The Theory of Hegemonic Stability


Central Idea: The stability of the international system requires a single dominant state to articulate and enforce the rules of interaction.

To be a hegemon, a state must have three attributes:

1. Economic power

2. Military power

3. Willingness to do so


The Historical Record

Portugal 1494 to 1580 (end of Italian Wars to Spanish invasion of Portugal) Based on Portugal's dominance in navigation.

Holland 1580 to 1688 (1579 Treaty of Utrecht marks the foundation of the Dutch Republic to William of Orange's arrival in England) Based on Dutch control of credit and money.

Britain 1688 to 1792 (Glorious Revolution to Napoleonic Wars) Based on British textiles and command of the High Seas.

Britain 1815 to 1914 (Congress of Vienna to World War I) Based on British industrial supremacy and railroads.

United States 1945 to 1971 Based on Bretton Woods economic order and US military power.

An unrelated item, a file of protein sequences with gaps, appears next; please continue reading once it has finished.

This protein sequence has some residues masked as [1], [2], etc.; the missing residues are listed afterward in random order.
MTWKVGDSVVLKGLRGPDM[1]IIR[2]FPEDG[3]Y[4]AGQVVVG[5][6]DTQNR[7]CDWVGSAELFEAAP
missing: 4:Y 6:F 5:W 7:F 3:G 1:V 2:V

What does the hegemon do?

The system is a public good which means that it is plagued by a "free rider" syndrome. Thus, the hegemon must induce or coerce other states to support the system The US system tries to produce democracy and capitalism, thus it champions human rights and free trade. Other nations will try to enjoy the benefits of these institutions, but will try to avoid paying the costs of producing them. Thus, the US must remain committed to free trade even if its major trading partners erect barriers to trade. The US can erect its own barriers, but then the system will collapse.

Over time, there is an uneven growth of power within the system as new technologies and methods are developed. An unstable system will result if economic, technological, and other changes erode the international hierarchy and undermine the position of the dominant state. Pretenders to hegemonic control will emerge if the benefits of the system are viewed as unacceptably unfair.